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Briefs (right)

Europeans Reach Ever Higher and Risk Outrage Of Investors

By Geraldine Fabrikant

Along with hip-hop and Hollywood movies, Europeans are eagerly importing another American phenomenon: soaring pay packages for chief executives.

For decades, Europeans were far more restrained than Americans when it came to rewarding the boss. Now, executives overseas are less inhibited about asking for American-style compensation. And often they are getting their wish.

But while huge paydays have become a staple of American corporate life, in Europe this appears to be less acceptable to investors, and in some countries, resistance is building.

Signs are abundant that the trans-Atlantic pay gap is shrinking. Last year, Jan Bennink, the chief executive of Royal Numico, a Dutch baby-food producer, was granted $13.4 million. Lord Browne of BP was awarded $18.5 million, and Antoine Zacharias, former chairman of the French construction company Vinci, was given $22 million in compensation and a one-time severance payment.

While those figures may seem low when compared with awards in recent years to some American executives, European bosses are increasingly winning pay packages that were unimaginable just five years ago.

Miami-Dade School Board
Bans Cuba Book

By Terry Aguayo


A children’s book about Cuba will be removed from Miami-Dade County school libraries because a parent objected to its contents, saying it contains deceptive information and paints an idealistic picture of life in Cuba.

The Miami-Dade School Board voted 6-3 Wednesday to ban the book, “Vamos a Cuba,” and its English version, “A Visit to Cuba,” from its libraries, against the recommendation of two review committees and the school system’s superintendent. The book is part of a 24-book series for children in kindergarten through second grade that teaches about travel around the world and different cultures. The other 23 books will also be removed, though the board received no complaints about them.

The cover of the book shows smiling Cuban children in the uniform of the Pioneers, the Communist youth group to which every Cuban student must belong. The 32-page book describes July 26, a Cuban national holiday that celebrates a historic day in Fidel Castro’s revolution, as a carnival where people dance and sing. Critics also found misleading a page reading, “People in Cuba eat, work and go to school like you do.”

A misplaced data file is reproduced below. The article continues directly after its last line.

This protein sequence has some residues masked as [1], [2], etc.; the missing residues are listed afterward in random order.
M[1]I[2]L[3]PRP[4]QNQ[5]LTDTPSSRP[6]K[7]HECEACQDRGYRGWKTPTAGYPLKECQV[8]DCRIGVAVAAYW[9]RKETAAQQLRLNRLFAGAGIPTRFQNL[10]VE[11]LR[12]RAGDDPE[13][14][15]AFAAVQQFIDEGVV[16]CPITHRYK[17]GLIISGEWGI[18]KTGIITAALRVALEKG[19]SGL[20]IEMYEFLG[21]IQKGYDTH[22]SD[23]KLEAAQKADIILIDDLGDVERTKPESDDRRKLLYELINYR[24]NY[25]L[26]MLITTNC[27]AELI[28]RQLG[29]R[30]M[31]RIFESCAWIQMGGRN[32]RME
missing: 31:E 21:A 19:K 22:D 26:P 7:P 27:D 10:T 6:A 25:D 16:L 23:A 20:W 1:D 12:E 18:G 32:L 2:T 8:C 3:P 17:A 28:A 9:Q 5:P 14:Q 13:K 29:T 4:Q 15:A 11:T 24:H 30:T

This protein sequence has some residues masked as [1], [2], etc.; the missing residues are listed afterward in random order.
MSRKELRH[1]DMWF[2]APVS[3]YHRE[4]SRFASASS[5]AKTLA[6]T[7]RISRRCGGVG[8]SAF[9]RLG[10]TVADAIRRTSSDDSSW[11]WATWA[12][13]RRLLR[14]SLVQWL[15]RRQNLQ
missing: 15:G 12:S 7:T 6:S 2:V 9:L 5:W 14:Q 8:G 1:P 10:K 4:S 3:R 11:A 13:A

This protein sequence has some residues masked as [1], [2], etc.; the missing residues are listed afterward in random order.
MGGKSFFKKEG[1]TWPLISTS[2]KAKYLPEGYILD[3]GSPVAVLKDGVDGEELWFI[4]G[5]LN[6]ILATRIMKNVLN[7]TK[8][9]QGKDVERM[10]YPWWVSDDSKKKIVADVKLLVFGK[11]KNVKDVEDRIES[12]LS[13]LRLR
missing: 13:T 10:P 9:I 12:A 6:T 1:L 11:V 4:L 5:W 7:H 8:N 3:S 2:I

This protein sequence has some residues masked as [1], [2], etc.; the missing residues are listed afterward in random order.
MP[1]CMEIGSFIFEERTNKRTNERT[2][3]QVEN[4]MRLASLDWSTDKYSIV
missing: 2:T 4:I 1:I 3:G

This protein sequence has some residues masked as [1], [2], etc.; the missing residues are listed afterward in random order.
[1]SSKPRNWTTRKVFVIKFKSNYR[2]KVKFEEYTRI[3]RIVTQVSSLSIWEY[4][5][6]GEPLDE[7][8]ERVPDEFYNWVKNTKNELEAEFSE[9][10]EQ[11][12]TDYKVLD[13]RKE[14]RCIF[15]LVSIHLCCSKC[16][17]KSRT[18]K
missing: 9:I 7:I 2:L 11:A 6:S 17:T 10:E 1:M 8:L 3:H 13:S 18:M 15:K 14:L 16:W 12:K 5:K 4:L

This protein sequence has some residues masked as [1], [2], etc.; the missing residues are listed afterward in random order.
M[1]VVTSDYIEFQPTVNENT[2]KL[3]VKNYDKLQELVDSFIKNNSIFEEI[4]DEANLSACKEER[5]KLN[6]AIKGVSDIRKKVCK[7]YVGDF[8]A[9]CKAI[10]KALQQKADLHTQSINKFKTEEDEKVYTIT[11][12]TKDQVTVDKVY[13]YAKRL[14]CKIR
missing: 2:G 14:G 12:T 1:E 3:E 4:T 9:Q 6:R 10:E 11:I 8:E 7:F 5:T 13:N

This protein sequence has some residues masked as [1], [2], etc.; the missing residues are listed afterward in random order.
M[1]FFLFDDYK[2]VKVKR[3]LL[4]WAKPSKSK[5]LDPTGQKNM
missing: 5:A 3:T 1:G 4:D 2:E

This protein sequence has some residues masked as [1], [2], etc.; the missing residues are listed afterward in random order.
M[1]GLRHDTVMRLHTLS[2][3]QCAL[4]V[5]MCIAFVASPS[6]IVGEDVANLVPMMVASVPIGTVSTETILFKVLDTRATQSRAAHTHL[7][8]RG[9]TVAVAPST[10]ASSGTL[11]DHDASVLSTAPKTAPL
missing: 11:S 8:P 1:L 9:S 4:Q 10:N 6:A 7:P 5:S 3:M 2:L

A Changing Mass For U.S. Catholics

By Laurie Goodstein and Cindy Chang

Roman Catholic bishops in the United States voted Thursday to change the wording of many of the prayers and blessings that Catholics have recited at daily Mass for more than 35 years, yielding to Vatican pressure for an English translation that is closer to the original Latin.

The bishops, meeting in Los Angeles, voted 173-29 to accept many of the changes to the Mass, ending a 10-year struggle that many English-speaking Catholics had dubbed “the liturgy wars.”

Passage required a two-thirds vote.

Some changes are minor, but in other cases Catholics will have to learn longer and more awkward versions of familiar prayers. For example, instead of saying, “Lord, I am not worthy to receive you,” in the prayer before Communion, they will say, “Lord, I am not worthy that you should enter under my roof.”

The reason for the change is a Vatican directive issued in 2001 under Pope John Paul II that demanded closer adherence to the Latin text. But some bishops in the English-speaking world were indignant at what they saw as a Vatican move to curtail the autonomy of each nation’s bishops to translate liturgical texts according to local tastes and needs.

The new translation is likely to please those traditionalists who longed for an English version more faithful to the Latin in use before the Second Vatican Council in the 1960s. But it may upset Catholics who have committed the current prayer book to heart and to memory and who took comfort in its more conversational cadences.

‘Mona Lisa’ Look-Alike
Intrigues Art Sleuths

By Katie Zezima


Forget Paris. The curious are now flocking here for a Mona Lisa mystery.

A painting that bears a striking resemblance to the “Mona Lisa” is on display at the Portland Museum of Art, attracting residents, amateur art sleuths and curious tourists.

May was the busiest month the museum has recorded. Staff members are not sure whether to credit the painting, which went on display a day before “The Da Vinci Code” opened in movie theaters, or the record rainfall.

Pigment analyses of the painting, “La Gioconda,” show that it was created before 1510 and that its brush strokes were most likely by a left-handed painter like Leonardo. “Mona Lisa,” which Leonardo is said to have worked on from 1503 to 1507, is also known as “La Gioconda.”

The work here shows a woman who looks like the “Mona Lisa” subject without her smile, cloaked in brown and standing on a balcony with a body of water behind her.

It is impossible to know whether Leonardo or someone else painted it, but its age and resemblance to the masterwork have fueled intrigue and sent the museum searching for clues to whether it is a knockoff or a rough “Mona Lisa” draft. Many “Mona Lisa” copies exist, but they do not date from Leonardo’s time.